This installment of the event, dubbed “The Masterworks Edition,” was the first to take place indoors. The first two editions of “Jazz and Colors,” scheduled for the fall, were held in Central Park to highlight the foliage, a more organized version of the jazz busking that accompanies any given Sunday in the park during the fair-weather months. At the Met, the focus was shifted from naturalism, the pastoral mode of jazz, to the act of representation itself. The gallery setting emphasized the unique mix of intellect and emotion that colored each performer’s interpretation; not just the striking polyphony engendered by the same standard repertoire, but by setting strict parameters, the artists were free to embellish on the subtlety and nuance of their individual voices. Just as the advent of photography counterintuitively liberated the artist from the burden of photorealism, the focus here was not on a technician’s imitation of a bygone era. Like Cezanne and fruit, it was not the blues, but the way they played it.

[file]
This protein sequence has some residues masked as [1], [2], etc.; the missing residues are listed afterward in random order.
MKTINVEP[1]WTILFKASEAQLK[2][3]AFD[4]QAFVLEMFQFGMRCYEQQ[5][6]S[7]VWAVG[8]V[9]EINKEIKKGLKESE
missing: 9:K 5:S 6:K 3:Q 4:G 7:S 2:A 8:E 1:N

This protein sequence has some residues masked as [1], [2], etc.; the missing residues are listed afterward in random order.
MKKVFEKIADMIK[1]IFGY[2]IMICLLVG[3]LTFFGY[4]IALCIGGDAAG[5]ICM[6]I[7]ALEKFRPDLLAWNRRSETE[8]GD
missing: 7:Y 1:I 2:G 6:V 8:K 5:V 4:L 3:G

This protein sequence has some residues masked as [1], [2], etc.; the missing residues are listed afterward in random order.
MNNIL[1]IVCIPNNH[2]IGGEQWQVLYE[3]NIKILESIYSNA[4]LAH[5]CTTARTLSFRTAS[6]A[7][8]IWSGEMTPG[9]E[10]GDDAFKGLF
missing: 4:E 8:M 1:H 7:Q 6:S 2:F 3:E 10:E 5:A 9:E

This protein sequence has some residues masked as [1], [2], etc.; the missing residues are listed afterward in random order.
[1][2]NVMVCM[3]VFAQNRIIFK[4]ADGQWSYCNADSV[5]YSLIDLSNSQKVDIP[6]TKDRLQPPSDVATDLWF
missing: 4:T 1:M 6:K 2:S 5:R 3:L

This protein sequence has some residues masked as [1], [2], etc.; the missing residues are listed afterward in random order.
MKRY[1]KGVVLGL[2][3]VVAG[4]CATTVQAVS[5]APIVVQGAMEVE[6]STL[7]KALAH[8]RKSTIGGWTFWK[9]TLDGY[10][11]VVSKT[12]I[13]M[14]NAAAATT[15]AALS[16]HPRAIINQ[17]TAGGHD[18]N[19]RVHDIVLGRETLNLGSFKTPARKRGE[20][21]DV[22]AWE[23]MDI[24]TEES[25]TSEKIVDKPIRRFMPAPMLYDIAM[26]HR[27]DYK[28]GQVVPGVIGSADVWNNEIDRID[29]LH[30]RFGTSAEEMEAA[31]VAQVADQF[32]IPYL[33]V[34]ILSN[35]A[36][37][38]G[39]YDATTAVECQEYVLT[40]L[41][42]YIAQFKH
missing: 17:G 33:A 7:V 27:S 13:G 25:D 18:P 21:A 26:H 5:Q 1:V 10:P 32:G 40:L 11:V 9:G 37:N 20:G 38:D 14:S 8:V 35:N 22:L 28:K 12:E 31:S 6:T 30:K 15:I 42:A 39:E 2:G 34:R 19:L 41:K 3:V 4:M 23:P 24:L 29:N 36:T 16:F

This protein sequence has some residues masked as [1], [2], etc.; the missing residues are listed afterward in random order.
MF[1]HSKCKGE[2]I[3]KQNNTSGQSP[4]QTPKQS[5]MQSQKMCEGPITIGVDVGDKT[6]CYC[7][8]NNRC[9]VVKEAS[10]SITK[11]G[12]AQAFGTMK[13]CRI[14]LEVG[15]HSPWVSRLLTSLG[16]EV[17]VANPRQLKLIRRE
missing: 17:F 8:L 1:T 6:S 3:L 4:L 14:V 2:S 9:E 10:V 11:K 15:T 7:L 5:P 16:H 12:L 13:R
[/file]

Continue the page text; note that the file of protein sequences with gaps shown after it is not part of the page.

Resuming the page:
Navigating the labyrinthine space was aided by following the uncanny echo of familiar chords in a far-off room. The still-life master served as a backdrop to the Amir ElSaffar Quintet, which inflected Sonny Rollins’ “St. Thomas” with impressionistic, clustered harmonies and an upwardly modulating variation on the chord progression that ascended as the rhythm section seemed to accelerate into a cacophonous frenzy. In contrast, framed by two Keatsian urns, Jenny Scheinman’s languorous take on the calypso standard inflected the piece with a melodic minor motif, understated thematic riffs by Doug Wieselman on bass clarinet, with guitarist Marc Ribot showcasing his consummate fingerpicking technique.